I know audio books are not for all, but now I think I will give them a second chance. Unfortunately, I am on a budget, I only listen to the books featured on the 99 cent app on my Iphone and Itouch. Who can pass up unlimited audio books with a one time fee of 99 cents plus tax?

Feeling a book is great. But I have no more room for books. My library is terrible. Audio books just be something I want to keep as a major option.

Happy reading!

It’s Monday! What are you reading?: My first meme participation

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Whew, another Monday down. This Monday marks a milestone for me, my first It’s Monday! What are you reading? post. It’s Monday! What are you reading? is a weekly meme that showcases different blogs where you can find even more book reviews and recommendations sponsored by Shelia at bookjourney.wordpress.com.  

In case you missed my entry into the world of blogging last week (almost to the day!) I will go on a quick time machine ride and take you back to my first week here.  

One of the highlights of my week was my newbie experience at the giant BEA convention I attended last Saturday as a power reader. It was a great experience, where I can’t wait to attend next year! I definitely will be more prepared. The app I downloaded turned out to be of little help with a confusing map; I missed like ten booths! At least I walked away with lots of books and just as awesome tote bags!! (sorry I have no pictures, bad indie, I know). As you can imagine, attending such an event leaves one with lots of reading to do.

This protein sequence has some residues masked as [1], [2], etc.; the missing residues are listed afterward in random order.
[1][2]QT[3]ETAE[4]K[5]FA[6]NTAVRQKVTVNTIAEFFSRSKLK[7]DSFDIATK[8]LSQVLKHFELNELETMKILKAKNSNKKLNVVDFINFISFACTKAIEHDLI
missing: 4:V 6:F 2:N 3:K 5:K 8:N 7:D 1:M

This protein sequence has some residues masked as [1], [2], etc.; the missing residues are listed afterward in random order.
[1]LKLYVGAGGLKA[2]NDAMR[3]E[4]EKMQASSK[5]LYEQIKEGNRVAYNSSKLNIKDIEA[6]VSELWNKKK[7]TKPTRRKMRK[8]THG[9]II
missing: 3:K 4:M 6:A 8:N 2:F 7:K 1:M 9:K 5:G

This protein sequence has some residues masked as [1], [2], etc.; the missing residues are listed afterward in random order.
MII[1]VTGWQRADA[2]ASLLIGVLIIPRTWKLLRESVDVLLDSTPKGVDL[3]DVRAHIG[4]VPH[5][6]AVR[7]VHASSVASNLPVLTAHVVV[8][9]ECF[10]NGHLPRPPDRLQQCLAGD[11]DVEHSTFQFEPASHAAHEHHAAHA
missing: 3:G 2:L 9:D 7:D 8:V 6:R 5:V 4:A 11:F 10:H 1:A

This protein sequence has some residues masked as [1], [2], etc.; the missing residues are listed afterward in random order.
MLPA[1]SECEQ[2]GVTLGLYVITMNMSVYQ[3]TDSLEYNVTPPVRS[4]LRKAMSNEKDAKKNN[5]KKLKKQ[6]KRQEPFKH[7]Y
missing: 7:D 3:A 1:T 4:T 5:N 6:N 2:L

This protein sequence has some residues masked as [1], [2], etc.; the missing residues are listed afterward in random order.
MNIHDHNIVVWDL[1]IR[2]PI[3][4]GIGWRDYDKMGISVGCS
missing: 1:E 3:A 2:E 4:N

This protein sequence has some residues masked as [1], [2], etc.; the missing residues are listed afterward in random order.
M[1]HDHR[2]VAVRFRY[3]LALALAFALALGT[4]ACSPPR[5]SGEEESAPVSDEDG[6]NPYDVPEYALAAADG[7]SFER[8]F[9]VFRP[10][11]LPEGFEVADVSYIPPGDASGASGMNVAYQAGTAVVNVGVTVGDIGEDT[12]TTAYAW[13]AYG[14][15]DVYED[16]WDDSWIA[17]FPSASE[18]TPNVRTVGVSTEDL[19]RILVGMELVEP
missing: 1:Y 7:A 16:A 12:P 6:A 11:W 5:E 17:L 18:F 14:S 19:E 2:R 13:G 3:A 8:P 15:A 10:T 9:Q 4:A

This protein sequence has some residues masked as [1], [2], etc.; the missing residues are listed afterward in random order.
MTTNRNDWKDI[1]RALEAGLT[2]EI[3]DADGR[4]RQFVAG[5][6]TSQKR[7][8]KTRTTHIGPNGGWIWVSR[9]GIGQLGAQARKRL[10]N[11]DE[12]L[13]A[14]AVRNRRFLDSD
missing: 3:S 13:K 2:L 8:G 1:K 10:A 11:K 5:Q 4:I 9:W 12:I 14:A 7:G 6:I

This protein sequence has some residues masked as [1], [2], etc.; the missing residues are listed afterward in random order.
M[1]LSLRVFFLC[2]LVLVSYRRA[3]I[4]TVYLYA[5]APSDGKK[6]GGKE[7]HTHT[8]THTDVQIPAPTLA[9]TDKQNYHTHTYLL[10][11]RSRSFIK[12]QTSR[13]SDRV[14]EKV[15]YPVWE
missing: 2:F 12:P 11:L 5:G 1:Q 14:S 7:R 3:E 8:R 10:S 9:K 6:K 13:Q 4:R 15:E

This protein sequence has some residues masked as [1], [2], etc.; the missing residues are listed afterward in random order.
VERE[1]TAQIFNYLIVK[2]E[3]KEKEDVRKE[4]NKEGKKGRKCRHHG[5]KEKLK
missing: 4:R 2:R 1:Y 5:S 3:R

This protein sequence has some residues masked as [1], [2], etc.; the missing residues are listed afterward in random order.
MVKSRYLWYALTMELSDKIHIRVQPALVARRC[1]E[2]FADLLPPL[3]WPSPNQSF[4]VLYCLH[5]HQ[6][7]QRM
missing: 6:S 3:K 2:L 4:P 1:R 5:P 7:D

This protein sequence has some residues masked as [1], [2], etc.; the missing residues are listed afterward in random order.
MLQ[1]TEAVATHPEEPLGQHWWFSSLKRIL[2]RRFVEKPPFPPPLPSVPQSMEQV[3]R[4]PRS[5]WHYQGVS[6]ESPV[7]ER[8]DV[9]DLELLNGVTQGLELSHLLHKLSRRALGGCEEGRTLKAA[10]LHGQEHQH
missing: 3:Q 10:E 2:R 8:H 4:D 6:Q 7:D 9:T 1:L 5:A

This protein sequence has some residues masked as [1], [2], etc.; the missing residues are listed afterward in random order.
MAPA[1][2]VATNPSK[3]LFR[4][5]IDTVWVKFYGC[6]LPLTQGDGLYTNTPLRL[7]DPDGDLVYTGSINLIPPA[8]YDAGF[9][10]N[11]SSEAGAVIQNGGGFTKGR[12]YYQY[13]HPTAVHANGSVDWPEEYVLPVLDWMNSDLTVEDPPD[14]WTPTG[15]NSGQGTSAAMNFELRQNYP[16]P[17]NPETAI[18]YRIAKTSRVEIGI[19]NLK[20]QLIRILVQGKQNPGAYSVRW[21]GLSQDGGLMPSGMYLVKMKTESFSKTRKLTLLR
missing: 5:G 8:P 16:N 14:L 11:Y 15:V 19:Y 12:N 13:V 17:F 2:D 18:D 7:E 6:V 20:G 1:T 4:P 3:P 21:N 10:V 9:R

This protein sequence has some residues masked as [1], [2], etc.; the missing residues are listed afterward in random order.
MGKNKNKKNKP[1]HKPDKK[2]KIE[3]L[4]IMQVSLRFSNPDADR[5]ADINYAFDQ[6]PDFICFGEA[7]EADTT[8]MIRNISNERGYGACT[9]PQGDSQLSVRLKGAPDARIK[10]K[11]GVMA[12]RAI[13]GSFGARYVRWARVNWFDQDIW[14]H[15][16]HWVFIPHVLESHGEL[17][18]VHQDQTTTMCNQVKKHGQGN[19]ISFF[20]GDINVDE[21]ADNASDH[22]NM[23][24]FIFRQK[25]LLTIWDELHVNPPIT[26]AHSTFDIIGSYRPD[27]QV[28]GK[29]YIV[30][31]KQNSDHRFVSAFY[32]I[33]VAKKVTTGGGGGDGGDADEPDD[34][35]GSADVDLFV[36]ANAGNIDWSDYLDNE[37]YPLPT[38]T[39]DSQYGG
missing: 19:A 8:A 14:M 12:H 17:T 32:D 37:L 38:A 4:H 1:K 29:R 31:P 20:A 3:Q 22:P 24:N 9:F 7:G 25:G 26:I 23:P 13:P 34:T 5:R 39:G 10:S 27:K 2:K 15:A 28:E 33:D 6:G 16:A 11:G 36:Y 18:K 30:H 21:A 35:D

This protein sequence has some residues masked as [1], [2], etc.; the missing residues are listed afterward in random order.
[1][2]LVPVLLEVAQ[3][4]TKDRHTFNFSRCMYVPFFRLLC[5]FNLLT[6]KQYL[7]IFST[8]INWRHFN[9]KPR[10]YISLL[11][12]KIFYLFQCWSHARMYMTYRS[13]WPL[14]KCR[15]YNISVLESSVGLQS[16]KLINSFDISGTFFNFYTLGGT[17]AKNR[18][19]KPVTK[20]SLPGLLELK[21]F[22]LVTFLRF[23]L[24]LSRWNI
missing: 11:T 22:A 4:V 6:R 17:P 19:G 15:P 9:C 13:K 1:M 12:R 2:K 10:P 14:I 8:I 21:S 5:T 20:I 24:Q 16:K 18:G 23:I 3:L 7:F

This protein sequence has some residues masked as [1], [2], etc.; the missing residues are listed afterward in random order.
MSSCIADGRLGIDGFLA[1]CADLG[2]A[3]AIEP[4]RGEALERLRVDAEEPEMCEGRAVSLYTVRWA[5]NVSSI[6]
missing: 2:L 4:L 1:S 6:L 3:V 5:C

My first post, actually, was an early review of Sarah Dessen’s new YA novel The Moon and More  The Moon and Morereleased June 4th, by Viking Juvenile. This

was a great coming of age novel about eighteen year old  Emaline’s last summer before college, finding herself, her role in her community, family, and interpersonal relationships. If you like YA, are new to Sarah Dessen, or just want to read something lighter than more contemporary fiction novels are becoming, definitely give The Moon and More a shot. The title alone is catchy, the meaning heartwarming (I won’t tell you why!). I read the book in only a day and a half, but I have always been a fan. I have read every book she ever wrote. Superfan? Maybe.

Another novel I finished that week was The Gilly Salt Sisters by Tiffany Baker.